“We are painting them to highlight the creative resources that they are,” she says. “These properties are so loved and it’s a way for us to celebrate them through art.”

The reception will be held at Trio Gallery, in Jackson, a gallery she owns with two other artists, Jennifer L. Hoffman and Bill Sawczuk.

“It’s a way for us to share our work and support one another,” Turner says. “We’re ambassadors for the landscape through our art. It’s been great to have that artistic camaraderie as well. I’ve enjoyed having artistic freedom as opposed to a representing gallery; I don’t have any outside pressures of what I should paint. I can explore my own voice. I have all kinds of freedom. It’s been good for the evolution of my art.”

There are two timbres to Turner’s style. One is the plein air, in the moment, emotional responsiveness to being outside. For the most part these are portraits of the Tetons, personal and raw. In some of these, like Tetons in April, her response is so immediate it feels like the paint is still wet, yet in other areas of the painting parts of the canvas beneath show through.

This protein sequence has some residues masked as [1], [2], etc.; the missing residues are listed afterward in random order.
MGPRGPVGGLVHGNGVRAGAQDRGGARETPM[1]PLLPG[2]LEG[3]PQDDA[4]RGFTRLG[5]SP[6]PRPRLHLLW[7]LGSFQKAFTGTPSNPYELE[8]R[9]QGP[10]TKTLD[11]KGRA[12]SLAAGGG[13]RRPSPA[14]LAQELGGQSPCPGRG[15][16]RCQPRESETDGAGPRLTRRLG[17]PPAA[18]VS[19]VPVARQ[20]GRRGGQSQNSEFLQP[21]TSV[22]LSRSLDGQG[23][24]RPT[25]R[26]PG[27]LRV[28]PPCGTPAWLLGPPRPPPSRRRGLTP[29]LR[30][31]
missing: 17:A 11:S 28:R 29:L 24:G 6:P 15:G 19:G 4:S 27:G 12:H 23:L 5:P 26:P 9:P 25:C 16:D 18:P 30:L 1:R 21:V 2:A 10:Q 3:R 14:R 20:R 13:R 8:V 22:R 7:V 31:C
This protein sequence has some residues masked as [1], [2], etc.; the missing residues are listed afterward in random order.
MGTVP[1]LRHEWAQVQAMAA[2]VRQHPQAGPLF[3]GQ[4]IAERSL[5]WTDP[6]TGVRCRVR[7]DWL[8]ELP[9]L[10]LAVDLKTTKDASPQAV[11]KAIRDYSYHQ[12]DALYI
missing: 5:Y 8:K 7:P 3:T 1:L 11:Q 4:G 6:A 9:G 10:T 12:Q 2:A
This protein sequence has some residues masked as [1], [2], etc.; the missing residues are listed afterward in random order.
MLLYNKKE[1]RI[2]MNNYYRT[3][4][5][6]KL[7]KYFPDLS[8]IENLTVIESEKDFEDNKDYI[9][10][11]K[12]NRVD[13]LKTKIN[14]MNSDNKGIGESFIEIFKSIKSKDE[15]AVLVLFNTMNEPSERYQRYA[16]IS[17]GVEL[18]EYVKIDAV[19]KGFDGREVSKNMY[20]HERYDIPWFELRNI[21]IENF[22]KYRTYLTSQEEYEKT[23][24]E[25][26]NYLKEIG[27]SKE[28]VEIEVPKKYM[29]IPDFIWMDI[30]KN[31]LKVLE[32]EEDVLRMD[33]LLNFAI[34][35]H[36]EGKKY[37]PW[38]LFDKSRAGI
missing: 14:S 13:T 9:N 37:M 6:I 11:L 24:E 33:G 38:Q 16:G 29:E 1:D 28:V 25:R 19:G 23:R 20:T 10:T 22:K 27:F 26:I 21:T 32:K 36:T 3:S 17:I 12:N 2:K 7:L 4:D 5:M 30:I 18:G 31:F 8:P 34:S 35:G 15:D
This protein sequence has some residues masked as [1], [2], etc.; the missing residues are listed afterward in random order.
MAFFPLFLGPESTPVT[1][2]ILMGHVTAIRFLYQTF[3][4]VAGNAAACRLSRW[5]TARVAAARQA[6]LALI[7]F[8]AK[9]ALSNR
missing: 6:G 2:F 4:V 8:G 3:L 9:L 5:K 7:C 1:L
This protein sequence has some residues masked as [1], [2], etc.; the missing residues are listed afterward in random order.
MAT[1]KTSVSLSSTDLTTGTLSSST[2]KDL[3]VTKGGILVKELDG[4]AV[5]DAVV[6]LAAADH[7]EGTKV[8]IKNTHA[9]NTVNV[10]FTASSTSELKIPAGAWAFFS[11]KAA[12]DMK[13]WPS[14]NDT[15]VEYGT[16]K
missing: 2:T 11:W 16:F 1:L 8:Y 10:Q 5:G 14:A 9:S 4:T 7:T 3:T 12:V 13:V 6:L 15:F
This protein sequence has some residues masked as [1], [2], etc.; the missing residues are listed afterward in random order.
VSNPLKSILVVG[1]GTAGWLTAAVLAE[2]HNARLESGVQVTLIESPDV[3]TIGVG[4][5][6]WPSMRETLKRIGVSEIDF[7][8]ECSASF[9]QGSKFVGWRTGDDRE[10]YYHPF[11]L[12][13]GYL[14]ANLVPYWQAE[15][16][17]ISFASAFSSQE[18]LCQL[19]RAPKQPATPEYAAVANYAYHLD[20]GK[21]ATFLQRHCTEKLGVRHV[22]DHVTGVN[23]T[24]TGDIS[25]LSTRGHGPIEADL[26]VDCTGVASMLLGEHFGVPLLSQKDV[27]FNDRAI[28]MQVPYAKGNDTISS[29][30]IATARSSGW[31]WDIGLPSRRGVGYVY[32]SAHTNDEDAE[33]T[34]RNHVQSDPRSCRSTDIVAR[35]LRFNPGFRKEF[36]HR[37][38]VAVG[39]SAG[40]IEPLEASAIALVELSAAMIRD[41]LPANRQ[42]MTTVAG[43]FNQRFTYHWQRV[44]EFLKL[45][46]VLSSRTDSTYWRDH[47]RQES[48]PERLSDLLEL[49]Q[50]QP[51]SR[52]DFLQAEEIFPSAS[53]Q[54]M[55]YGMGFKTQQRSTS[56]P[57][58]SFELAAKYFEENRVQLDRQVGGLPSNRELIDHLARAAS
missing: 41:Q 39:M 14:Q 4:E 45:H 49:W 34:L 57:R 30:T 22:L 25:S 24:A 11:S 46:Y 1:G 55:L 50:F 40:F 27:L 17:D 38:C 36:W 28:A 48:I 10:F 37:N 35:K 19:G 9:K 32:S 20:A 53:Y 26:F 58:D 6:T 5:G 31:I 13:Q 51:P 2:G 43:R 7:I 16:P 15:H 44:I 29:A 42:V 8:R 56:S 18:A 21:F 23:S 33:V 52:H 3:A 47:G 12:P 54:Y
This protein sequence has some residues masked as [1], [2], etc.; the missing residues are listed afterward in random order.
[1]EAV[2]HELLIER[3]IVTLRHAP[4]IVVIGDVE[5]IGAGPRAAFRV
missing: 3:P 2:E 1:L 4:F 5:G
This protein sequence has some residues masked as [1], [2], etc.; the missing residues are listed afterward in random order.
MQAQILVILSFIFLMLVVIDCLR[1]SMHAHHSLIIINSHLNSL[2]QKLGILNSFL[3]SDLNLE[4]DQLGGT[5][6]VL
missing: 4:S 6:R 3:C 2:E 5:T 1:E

“I have to work quickly on location, because the light’s going to change lickety split,” she says. “I love to be inspired by direct contact with nature — witnessing the clouds, fresh rain, the wildlife wandering about — it feeds the seed of inspiration. Each painting has its own clock; I just try to listen. The small voice of the painting tries to tell me what it needs to say. And I always try to stop just before the last stroke, to keep the freshness in the piece.”

On the other side of the spectrum are Turner’s studio pieces. Although they are landscapes as well, there is a studied feeling, a pushing of boundaries that seeps across in color, line and composition. In her painting, A Single Thing, it’s not immediately obvious that the single thing in the painting is the horizon: not one tree, or one day, but rather the endless unrolling of the mind that lingers like a remembered dream.

“To me it’s a painting that’s all about my love of the West,” Turner says. “We have a saying in Wyoming, ‘You don’t have to look up to see the sky.’ That’s been important to me, those wide open spaces, you can wander all the way through the painting.”

Art writer and author of The Jackson Hole Arts Blog, Tammy Christel, has watched Turner’s work evolve.

“Each year I come to respect her work more and more,” Christel says. “I admire the way she can move back and forth between tonalism, warm colors and summer skies, and winter scenes.”